Date Awarded


Document Type


Degree Name

Doctor of Philosophy (Ph.D.)


Applied Science


Eugene Tracy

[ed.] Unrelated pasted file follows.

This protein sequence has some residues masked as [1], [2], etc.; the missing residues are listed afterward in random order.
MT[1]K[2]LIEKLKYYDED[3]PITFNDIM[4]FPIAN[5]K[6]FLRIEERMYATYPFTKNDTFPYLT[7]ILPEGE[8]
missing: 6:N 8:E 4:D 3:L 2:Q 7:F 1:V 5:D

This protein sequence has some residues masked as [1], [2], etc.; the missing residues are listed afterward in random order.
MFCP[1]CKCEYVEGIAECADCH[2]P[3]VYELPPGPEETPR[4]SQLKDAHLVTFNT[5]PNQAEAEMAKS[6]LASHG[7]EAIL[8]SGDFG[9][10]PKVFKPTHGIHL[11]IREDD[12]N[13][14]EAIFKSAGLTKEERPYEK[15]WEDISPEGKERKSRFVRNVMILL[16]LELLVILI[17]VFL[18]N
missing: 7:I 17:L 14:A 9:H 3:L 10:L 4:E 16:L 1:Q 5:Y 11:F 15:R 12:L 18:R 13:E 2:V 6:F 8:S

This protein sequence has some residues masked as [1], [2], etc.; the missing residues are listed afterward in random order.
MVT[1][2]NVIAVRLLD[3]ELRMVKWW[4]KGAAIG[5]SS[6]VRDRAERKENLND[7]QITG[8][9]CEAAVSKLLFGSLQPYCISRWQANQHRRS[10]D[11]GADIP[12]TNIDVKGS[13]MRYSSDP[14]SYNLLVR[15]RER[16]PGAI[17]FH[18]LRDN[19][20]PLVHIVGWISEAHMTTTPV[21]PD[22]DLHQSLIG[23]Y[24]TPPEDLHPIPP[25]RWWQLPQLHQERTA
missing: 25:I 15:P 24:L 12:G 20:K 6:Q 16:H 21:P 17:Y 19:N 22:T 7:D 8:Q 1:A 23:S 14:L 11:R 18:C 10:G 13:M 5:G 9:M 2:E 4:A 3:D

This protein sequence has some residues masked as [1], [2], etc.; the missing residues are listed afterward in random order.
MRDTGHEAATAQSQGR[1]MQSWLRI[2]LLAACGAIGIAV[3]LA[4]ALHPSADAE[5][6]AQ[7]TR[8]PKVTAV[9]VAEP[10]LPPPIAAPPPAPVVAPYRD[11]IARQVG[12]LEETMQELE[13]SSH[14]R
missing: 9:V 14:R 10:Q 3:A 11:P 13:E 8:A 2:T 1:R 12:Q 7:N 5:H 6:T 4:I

One of the key goals of current cancer research is the identification of biologic molecules that allow non-invasive detection of existing cancers or cancer precursors. One way to begin this process of biomarker discovery is by using time-of-flight mass spectroscopy to identify proteins or other molecules in tissue or serum that correlate to certain cancers. However, there are many difficulties associated with the output of such experiments. The distribution of protein abundances in a population is unknown, the mass spectroscopy measurements have high variability, and high correlations between variables cause problems with popular methods of data mining. to mitigate these issues, Bayesian inductive methods, combined with non-model dependent information theory scoring, are used to find feature sets and build classifiers for mass spectroscopy data from blood serum Such methods show improvement over existing measures, and naturally incorporate measurement uncertainties. Resulting Bayesian network models are applied to three blood serum data sets: one artificially generated, one from a 2004 leukemia study, and another from a 2007 prostate cancer study. Feature sets obtained appear to show sufficient stability under cross-validation to provide not only biomarker candidates but also families of features for further biochemical analysis.



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